Ariel Delegol, a junior at Clark Atlanta University, found this out the hard way when she was stopped for speeding in Atlanta. She produced a valid Michigan drivers' license, but the Wolverine State does not belong to the Non Resident Violator Compact. To Ms. Delegol's great surprise, the officer placed her in handcuffs and took her to jail.
A rather obscure provision in Georgia law requires persons who have a license from California, Michigan, Alaska, Montana, Wisconsin or Oregon to be jailed and post bond, because the individual may have unpaid traffic tickets. Asked how college students should respond, a law professor suggested that they "try not to break the law or carry some cash."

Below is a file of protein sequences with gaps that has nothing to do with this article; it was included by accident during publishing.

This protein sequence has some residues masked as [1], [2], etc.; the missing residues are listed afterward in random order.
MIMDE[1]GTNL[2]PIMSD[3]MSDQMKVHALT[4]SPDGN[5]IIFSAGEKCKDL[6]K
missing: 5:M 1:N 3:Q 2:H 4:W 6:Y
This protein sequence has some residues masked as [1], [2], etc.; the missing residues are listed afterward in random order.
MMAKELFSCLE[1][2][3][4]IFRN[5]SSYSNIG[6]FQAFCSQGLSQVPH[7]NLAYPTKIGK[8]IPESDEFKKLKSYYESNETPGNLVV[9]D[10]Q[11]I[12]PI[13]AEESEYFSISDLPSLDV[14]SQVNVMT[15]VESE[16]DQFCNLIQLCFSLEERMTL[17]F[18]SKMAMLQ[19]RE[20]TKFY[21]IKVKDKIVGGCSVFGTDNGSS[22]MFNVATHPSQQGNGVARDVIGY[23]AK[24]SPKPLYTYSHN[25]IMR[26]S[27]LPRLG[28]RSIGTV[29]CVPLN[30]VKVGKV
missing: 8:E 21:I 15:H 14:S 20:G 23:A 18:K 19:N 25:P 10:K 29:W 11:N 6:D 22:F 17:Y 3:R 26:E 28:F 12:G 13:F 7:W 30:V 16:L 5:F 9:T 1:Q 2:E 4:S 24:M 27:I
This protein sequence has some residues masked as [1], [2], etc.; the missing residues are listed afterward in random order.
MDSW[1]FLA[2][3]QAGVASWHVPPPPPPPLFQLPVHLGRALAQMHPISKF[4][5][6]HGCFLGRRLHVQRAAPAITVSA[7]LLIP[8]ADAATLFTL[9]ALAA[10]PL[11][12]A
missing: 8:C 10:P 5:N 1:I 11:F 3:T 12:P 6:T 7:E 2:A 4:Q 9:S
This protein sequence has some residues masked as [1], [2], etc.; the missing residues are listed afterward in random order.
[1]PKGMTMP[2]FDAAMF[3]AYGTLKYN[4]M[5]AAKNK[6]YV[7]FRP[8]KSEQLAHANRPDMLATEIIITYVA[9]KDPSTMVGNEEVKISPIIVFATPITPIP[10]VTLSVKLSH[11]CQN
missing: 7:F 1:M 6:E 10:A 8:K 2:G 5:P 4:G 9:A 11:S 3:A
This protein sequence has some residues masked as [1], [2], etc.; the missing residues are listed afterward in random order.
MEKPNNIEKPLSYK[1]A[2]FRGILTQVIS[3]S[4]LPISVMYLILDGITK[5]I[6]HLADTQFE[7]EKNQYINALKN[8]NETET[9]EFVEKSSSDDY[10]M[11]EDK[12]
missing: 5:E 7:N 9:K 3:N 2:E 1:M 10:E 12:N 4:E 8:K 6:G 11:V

Before you tear up that ticket you received in Nevada because you think Lamont and Shafter officials will never learn about it, think again. Almost every state belongs to the Drivers' License Compact, which serves basically the same purpose as the NRVC. Member states report information to the database, which is translated and passed on to local authorities. For example, a speeding ticket is a 15-point violation in Chicago but a two-point violation in Mojave, in most cases. There is some discussion that the NRVC and DLC may be soon merged into one giant database.
A somewhat similar entity already exists. All states belong to the National Driver Register. The federal government sponsors the NDR, which keeps track of license suspensions and serious violations involving alcohol or drugs.